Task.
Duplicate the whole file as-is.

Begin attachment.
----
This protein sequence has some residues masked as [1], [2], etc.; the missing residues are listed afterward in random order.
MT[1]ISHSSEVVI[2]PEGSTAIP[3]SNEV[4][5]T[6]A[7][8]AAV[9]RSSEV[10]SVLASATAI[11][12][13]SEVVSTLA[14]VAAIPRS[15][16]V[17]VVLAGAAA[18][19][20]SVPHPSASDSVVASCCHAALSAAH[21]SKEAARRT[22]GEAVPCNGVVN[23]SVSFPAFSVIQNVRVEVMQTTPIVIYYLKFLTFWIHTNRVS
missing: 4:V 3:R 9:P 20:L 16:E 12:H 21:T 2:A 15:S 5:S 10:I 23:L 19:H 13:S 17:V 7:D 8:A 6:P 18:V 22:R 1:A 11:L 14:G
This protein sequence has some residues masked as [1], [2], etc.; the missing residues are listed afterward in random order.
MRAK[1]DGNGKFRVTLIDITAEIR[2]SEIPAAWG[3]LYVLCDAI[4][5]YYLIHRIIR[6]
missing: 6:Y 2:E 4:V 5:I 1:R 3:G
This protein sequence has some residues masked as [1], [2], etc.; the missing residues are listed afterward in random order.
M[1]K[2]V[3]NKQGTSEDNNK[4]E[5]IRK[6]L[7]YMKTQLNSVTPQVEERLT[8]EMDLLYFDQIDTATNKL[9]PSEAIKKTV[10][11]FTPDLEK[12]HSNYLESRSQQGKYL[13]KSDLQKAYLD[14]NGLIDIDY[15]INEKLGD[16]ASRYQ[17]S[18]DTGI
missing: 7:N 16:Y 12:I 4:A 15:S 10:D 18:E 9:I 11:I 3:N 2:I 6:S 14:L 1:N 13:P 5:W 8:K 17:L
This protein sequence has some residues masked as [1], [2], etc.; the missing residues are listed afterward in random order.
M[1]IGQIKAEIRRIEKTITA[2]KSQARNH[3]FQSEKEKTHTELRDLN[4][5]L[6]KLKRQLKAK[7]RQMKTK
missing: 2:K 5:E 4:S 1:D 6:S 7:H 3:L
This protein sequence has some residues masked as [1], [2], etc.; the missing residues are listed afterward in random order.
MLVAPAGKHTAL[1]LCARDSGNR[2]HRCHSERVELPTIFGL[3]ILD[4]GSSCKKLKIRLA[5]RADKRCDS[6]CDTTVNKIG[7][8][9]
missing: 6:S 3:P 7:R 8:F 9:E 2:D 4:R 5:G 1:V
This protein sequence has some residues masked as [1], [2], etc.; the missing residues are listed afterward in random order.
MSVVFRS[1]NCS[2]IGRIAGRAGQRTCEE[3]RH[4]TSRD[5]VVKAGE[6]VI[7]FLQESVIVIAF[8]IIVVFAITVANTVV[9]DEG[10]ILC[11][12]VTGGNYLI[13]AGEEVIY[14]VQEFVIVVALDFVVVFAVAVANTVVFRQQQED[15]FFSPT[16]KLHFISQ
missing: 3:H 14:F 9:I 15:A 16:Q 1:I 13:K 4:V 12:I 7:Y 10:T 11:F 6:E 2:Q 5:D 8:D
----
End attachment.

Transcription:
This protein sequence has some residues masked as [1], [2], etc.; the missing residues are listed afterward in random order.
MT[1]ISHSSEVVI[2]PEGSTAIP[3]SNEV[4][5]T[6]A[7][8]AAV[9]RSSEV[10]SVLASATAI[11][12][13]SEVVSTLA[14]VAAIPRS[15][16]V[17]VVLAGAAA[18][19][20]SVPHPSASDSVVASCCHAALSAAH[21]SKEAARRT[22]GEAVPCNGVVN[23]SVSFPAFSVIQNVRVEVMQTTPIVIYYLKFLTFWIHTNRVS
missing: 4:V 3:R 9:P 20:L 16:E 12:H 21:T 2:A 15:S 5:S 10:I 23:L 19:H 13:S 17:V 7:D 8:A 6:P 18:V 22:R 1:A 11:L 14:G
This protein sequence has some residues masked as [1], [2], etc.; the missing residues are listed afterward in random order.
MRAK[1]DGNGKFRVTLIDITAEIR[2]SEIPAAWG[3]LYVLCDAI[4][5]YYLIHRIIR[6]
missing: 6:Y 2:E 4:V 5:I 1:R 3:G
This protein sequence has some residues masked as [1], [2], etc.; the missing residues are listed afterward in random order.
M[1]K[2]V[3]NKQGTSEDNNK[4]E[5]IRK[6]L[7]YMKTQLNSVTPQVEERLT[8]EMDLLYFDQIDTATNKL[9]PSEAIKKTV[10][11]FTPDLEK[12]HSNYLESRSQQGKYL[13]KSDLQKAYLD[14]NGLIDIDY[15]INEKLGD[16]ASRYQ[17]S[18]DTGI
missing: 7:N 16:Y 12:I 4:A 15:S 10:D 18:E 9:I 11:I 3:N 2:I 6:S 14:L 1:N 13:P 5:W 8:K 17:L
This protein sequence has some residues masked as [1], [2], etc.; the missing residues are listed afterward in random order.
M[1]IGQIKAEIRRIEKTITA[2]KSQARNH[3]FQSEKEKTHTELRDLN[4][5]L[6]KLKRQLKAK[7]RQMKTK
missing: 2:K 5:E 4:S 1:D 6:S 7:H 3:L
This protein sequence has some residues masked as [1], [2], etc.; the missing residues are listed afterward in random order.
MLVAPAGKHTAL[1]LCARDSGNR[2]HRCHSERVELPTIFGL[3]ILD[4]GSSCKKLKIRLA[5]RADKRCDS[6]CDTTVNKIG[7][8][9]
missing: 6:S 3:P 7:R 8:F 9:E 2:D 4:R 5:G 1:V
This protein sequence has some residues masked as [1], [2], etc.; the missing residues are listed afterward in random order.
MSVVFRS[1]NCS[2]IGRIAGRAGQRTCEE[3]RH[4]TSRD[5]VVKAGE[6]VI[7]FLQESVIVIAF[8]IIVVFAITVANTVV[9]DEG[10]ILC[11][12]VTGGNYLI[13]AGEEVIY[14]VQEFVIVVALDFVVVFAVAVANTVVFRQQQED[15]FFSPT[16]KLHFISQ
missing: 3:H 14:F 9:I 15:A 16:Q 1:I 13:K 4:V 12:I 7:Y 10:T 11:F 6:E 2:Q 5:D 8:D